Clean Tech Capital of the World
bills itself as the high-tech capital of the world, the innovation
capital of the world, and the biotechnology capital of the world. Now,
California is vying to become the nanotech and clean tech capital of
the world as well. Clean technology is an emerging sector of a range of
products, services, and processes that harness renewable materials and
energy sources, reducing the depletion of natural resources, and
reducing or eliminating pollution and waste.
"A lot of Silicon
Valley chip producers are moving into renewable energy products," says
Matthew Szuhaj, regional leader of Deloitte Consulting's Global
Expansion Optimization practice in San Francisco. "Clean tech is a
natural addition to their business. The talent is here to do the
research and development. Nanotechnology fits into the life sciences
sector. It could make drug delivery more efficient through personalized
medicine. Outside of California, not many places have these ingredients
to make clean tech and nanotech clusters."
On the clean technology front, the Clean
Tech Open (an organization of entrepreneurs, academics, and investors
created to accelerate the development of clean tech) has organized the
Clean Tech Open's 100K Jobs Challenge to create 100,000 clean tech jobs
in America over the next five years. California is home to one of the
largest clean tech clusters in the United States. "While home
foreclosures, economic instability, and the year-end spike in job
losses have wracked Silicon Valley.jobs in the [clean tech] sector rose
23 percent since 2005, raising hopes for economic recovery through
innovation in green technology and new, related business models,"
according to the 2009 Silicon Valley Index.
In fact, investment
in Silicon Valley's clean tech sector jumped 94 percent from 2007 -
reaching almost $1.9 billion in 2008, according to the Index. That same
year, Silicon Valley accounted for 55 percent of clean tech investment
in California and 31 percent in the entire nation. Most of that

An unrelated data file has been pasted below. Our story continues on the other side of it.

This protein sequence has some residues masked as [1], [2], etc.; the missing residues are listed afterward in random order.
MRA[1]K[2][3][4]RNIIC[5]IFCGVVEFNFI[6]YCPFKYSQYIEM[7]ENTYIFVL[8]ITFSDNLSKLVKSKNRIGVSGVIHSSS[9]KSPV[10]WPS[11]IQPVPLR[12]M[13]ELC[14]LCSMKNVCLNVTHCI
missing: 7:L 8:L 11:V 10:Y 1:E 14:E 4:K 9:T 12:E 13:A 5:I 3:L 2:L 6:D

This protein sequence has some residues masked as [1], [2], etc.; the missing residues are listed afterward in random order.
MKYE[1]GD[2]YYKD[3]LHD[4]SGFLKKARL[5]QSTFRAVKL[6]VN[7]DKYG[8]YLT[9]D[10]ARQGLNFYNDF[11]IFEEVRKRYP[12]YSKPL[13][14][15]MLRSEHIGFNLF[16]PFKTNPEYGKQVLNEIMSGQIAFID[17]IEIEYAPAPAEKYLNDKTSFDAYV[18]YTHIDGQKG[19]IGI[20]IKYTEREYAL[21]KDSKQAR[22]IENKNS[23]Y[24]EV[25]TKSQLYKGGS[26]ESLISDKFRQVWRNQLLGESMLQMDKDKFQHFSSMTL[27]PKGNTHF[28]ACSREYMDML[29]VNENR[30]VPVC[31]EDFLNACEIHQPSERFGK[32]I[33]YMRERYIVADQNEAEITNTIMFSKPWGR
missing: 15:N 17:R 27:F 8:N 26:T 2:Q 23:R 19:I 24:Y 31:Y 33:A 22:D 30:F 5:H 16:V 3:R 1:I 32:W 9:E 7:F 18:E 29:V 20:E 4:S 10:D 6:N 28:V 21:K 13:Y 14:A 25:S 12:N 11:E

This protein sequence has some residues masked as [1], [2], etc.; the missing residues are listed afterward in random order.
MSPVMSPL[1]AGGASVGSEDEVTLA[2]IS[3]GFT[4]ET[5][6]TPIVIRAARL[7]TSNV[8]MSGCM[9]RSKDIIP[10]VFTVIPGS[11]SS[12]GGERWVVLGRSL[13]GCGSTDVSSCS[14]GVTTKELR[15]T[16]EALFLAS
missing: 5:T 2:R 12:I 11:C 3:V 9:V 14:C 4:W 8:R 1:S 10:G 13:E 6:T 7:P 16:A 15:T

investment was in energy generation, but energy infrastructure also saw
heavy investments. The green building sector is the fastest-growing,
followed by transportation and advanced materials.
challenges are greater than they have been in years," admits Russell
Hancock, president and CEO of Joint Venture: Silicon Valley Network.
"At the same time, we have become a magnet for green innovation and a
new epicenter for solar technology. New technologies and employment in
the green sector may help offset the Valley's economic woes," he says.
In addition to its impacts on life
sciences, defense, telecommunications, and semiconductors,
nanotechnology is one of those new technologies Hancock mentions that
enables the green sector. Nanotechnology allows scientists to see,
measure, predict, create and manipulate matter on a molecular scale.
The potential is huge: The National Science Foundation (NSF) and Lux
Research estimate the worldwide market for nanotechnology-enabled
products will exceed $1 trillion by 2015.
According to the
"Green Nanotechnology: It's Easier Than You Think" report from the
Project on Emerging Nanotechnology, nanotech has the power to reduce
pollution, conserve resources, and produce a "clean" economy.
Specifically, nanotech can be used in the automotive industry for
chip-resistant paint, better tires on cars, and advanced coatings and
paints. Nanotech also enables green chemistry, which uses fewer
materials for more eco-friendly results. Nanotech also cuts waste from
the manufacturing process.
The Northern California
Nanotechnology Initiative, the Bay Area Nanotechnology Forum, and
nanoSIG are just a few organizations plowing through the state's
fertile nano ground. San Diego is looking to leverage its strengths in
biotech to compete with Boston and New York on the nanotech front,
while Silicon Valley leverages its strengths in computer science to
develop its own cluster. California has the critical mass to attract
researchers, companies, and VC cash and is poised to lead the nanotech
Green technologies of all kinds - from clean
tech to nanotech - might help offset California's woes. Indeed, as the
United States works its way through what may go down in history as the
worst recession in this generation, California may appear to be taking
a massive hit on job losses, foreclosures, and other economic
indicators. But the future is truly bright. California has proven in
the past that it's an ideal location for the technology sector, as well
as many other aspects of manufacturing, and promises to emerge from the
recession with a sustainable future and the business advantages that go
along with its long-term green investments.